William Nordhaus (Yale) and Paul Romer (NYU) share the 2018 Sveriges Riksbank Prize in Economic Sciences for their respective work on climate change economics and endogenous growth, a prize rewarding their commitment to these very important issues.
Nordhaus pioneered in the early 1990’s the first integrated assessment model aimed at representing the interplay between economics and climate change from the perspective of economic growth theory. Principal output of the DICE-RICE model is an integrated tool for the analysis of optimal consumption paths to prevent desastrous climatic events. Nordhaus made all relevant computer codes publicly available in 1999, and many economic analyses and debates flourished on this ground. In particular, the model and its extensions were widely used by the environmental economics research community, international agencies and the IPCC.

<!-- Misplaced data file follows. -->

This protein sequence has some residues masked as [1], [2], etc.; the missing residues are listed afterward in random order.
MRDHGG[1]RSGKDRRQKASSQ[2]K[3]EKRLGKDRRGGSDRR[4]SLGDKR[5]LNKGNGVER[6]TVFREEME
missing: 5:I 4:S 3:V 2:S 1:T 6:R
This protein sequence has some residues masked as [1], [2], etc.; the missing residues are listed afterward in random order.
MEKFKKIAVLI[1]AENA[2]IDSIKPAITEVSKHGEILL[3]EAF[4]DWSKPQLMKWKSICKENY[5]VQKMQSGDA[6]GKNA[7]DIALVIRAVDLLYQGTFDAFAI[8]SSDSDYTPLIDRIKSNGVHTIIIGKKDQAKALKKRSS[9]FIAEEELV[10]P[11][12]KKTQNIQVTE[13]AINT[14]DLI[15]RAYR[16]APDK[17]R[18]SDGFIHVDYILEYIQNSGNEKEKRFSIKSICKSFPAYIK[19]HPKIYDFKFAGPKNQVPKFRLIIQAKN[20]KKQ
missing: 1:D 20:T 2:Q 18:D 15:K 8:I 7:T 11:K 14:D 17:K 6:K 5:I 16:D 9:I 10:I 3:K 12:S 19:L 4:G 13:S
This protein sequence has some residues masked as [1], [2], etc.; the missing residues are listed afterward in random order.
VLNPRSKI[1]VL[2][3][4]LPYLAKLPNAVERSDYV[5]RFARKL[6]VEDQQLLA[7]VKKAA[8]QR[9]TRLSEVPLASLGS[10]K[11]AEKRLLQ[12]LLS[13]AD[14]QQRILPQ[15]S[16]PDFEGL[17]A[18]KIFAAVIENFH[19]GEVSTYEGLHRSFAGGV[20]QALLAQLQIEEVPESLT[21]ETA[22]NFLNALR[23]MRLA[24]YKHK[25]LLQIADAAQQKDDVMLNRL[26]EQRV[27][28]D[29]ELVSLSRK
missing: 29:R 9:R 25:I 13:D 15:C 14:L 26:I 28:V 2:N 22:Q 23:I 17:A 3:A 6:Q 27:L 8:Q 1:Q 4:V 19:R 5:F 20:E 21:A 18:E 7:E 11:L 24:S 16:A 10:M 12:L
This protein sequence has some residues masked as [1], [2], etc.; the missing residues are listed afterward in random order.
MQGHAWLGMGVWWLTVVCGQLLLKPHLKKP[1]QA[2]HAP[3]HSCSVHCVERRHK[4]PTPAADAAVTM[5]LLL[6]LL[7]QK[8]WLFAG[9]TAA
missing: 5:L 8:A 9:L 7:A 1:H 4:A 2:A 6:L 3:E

Romer’s work initiated substantial research on the determinants of long-run economic growth. Romer’s 1990 seminal paper on endogenous growth theory deeply influenced the economics community. He modeled how economic decisions and market conditions affect the emergence of new technologies that promote long-term growth. His research underlined the critical role of governmental actions, such as taxation or protection of intellectual property rights to maintain a positive growth rate in the long run. It generated vast amounts of studies on regulations and policies to foster technological innovations.